Middle-earth: Shadow of Mordor
Monolith Productions/Warner Bros.
It must be made clear from the beginning that I am a big time Tolkein-phile. I’ve read all of his works (except for the upcoming 100 year old never before published The Story of Kullervo), with the original Hobbit being among my all-time favorites, period. Unfortunately, the same can’t be said for video game adaptations of Tolkein’s beloved universe.
While I did like 2005’s The Lord of the Rings: The Battle for Middle-earth II, I felt that other games which tried to capture that Tolkeinesque magic were lackluster attempts; paltry offerings upon the throne of one of the most creative literary geniuses of all time. You can only imagine my chagrin when a friend told me about the latest game based in Middle-earth, aptly named Middle-earth: Shadow of Mordor. He’d played the beta and regaled me with a rambling, almost nonsensical report of his initial play throughs. Since he is an ardent appreciator of Tolkein in his own right, I wasn’t completely dismissive of his diatribe altogether.
After hearing additional positive feedback from the gaming PC crowd, I decided to try Shadow of Morder to see what all of the hubbub and hullabaloo was about. Upon booting it up for the first time, I was immediately struck by the opening scenes which introduced the game’s main protagonist, gritty yet good-hearted Talion, along with his son and wife who live atop Black Gate. All is fine and dandy until a particularly baleful baddie named Black Hand shows up with a few of his minions and slaughters Talion and his family. Instead of entering the void, Talion finds himself inhabited by an elven wraith which offers him a chance at redemption for not being able to protect his family, and revenge upon those who slew them.
This very powerful and moving sequence really stood out from other games of similar ilk; it was not only riveting in its own right, but gave me a compelling why to go along with the unfolding how. The how in question is also contained within this beginning set of scenes, as the game introduces you to the basic gameplay mechanics and sets the stage for all manner of clandestine sneaking about and quick and vicious violence. These elements were introduced subtly, and it never felt like “Okay, this is the artificially derived tutorial part where I learn how to do this or that.” It felt natural and organic.
Once you are let loose into Middle-earth: Shadow of Mordor’s expansive open-world environs, you’ll quickly discovery it’s much vaunted and bandied about Nemesis system. As you fight, overcome, and then interrogate the various orc captains spread across the map, you’ll realize that these officers of Mordor have their own little political machinations going on. These colorful Cretans are all vying for dominance within Sauron’s army, and are constantly trying to one-up one another for both prestige and power. The five main orc war chiefs each are surrounded by elite-level captains, as well as an assortment of regular troops. This makes getting to them a daunting task, and that’s where conducting your forceful interviews come into play.
Each of the captains have their own motives, strengths, weaknesses, and preferred style of combat, which may all be exploited in order to defeat them. I found this aspect of the game really intriguing, as it forced me to plot and connive in order to have a chance at taking out these boisterous blowhards. I recall one particular captain who had an insect phobia, and so upon stealthily sneaking up on him, I loosed an arrow not at him, but at an insect nest above his head. This sent the normally intimidating green goliath scampering off as far as his feet would carry him. I guffawed as Talion chased the panicked villain halfway across the map before finally catching up to and dispatching him.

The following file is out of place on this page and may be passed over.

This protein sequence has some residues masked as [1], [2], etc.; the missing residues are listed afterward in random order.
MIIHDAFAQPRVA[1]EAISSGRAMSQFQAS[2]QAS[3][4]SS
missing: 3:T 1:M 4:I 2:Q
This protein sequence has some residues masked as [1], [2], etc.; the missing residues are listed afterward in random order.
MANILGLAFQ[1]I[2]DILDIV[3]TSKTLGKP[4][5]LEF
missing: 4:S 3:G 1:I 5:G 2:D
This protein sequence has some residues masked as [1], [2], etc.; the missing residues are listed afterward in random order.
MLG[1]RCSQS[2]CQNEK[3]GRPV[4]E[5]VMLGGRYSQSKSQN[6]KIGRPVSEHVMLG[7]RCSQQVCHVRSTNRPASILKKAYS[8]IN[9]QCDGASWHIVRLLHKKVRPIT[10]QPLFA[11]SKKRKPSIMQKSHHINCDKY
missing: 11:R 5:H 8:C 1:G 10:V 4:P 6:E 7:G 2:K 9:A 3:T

Speaking of which, the combat system of Middle-earth: Shadow of Mordor is extremely well thought out. Anyone who’s played any of the recent Batman Arkham games will immediately recognize the mechanics. Intuitive controls for parrying and attacking with Talion’s sword are well implemented, coupled with the ability to effortlessly pull out and fire his bow. As the titular hero defeats more enemies and gains experience, he’ll acquire additional abilities and combat moves. This not only makes him more of a threat but opens up new options for chaining together attacks for more varied results. Being able to shoot an orc with your bow and then teleporting out of harm’s way and rematerializing behind him in order to administer a coup de grace never gets old. Pulling off other similarly devilish sequences begin to have a cinematic quality to them, as if playing out in a well-crafted action film.
The graphics on display are simply astounding, and really serve to immerse players more fully into this carefully constructed world. As in my review of The Witcher 3, you can tell that the developers were passionate about bringing their fantasy realm as close to living, breathing, life as possible. Everything, from the jaw-dropping environments, to the spell and combat effects, are well rendered, and never pull you out of the world. 4k gaming folks will be especially pleased by some of the most stunning visuals ever presented in a fantasy-themed video game, and gaming PC aficionados in general are in for a real treat.
As with me, if you’ve ever wanted to play a game that does right by the works of Tolkein, grab a copy of Middle-earth: Shadow of Mordor, and be whisked away to a high-fantasy world like no other. While the story isn’t the most original out there, it is compelling enough to keep you engaged and wanting to complete Talion’s perilous quest.
Yes, Middle-earth: Shadow of Mordor’s graphics are spectacular, but do require some horsepower under your gaming PC’s hood in order to really shine. Here’s a beast of a gaming machine that can deliver all of the eye-candy that you crave:
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